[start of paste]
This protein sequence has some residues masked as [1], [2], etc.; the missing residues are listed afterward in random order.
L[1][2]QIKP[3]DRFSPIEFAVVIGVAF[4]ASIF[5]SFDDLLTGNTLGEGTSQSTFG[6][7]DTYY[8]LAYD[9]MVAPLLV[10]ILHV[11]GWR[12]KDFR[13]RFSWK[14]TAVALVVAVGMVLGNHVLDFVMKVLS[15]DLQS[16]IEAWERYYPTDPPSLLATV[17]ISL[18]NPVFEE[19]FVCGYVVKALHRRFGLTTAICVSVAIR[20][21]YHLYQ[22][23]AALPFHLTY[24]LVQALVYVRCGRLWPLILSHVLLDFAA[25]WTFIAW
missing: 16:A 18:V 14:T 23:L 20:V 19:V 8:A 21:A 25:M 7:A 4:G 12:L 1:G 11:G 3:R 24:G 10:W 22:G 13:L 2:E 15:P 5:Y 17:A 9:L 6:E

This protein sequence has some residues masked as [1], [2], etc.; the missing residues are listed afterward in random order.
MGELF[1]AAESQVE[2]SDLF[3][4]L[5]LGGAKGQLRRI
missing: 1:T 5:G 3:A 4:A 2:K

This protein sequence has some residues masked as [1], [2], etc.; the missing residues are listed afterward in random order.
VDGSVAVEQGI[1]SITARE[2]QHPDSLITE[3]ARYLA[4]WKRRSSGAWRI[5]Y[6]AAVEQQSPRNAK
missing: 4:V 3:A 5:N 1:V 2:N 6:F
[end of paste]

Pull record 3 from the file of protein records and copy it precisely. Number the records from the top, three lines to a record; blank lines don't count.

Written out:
This protein sequence has some residues masked as [1], [2], etc.; the missing residues are listed afterward in random order.
VDGSVAVEQGI[1]SITARE[2]QHPDSLITE[3]ARYLA[4]WKRRSSGAWRI[5]Y[6]AAVEQQSPRNAK
missing: 4:V 3:A 5:N 1:V 2:N 6:F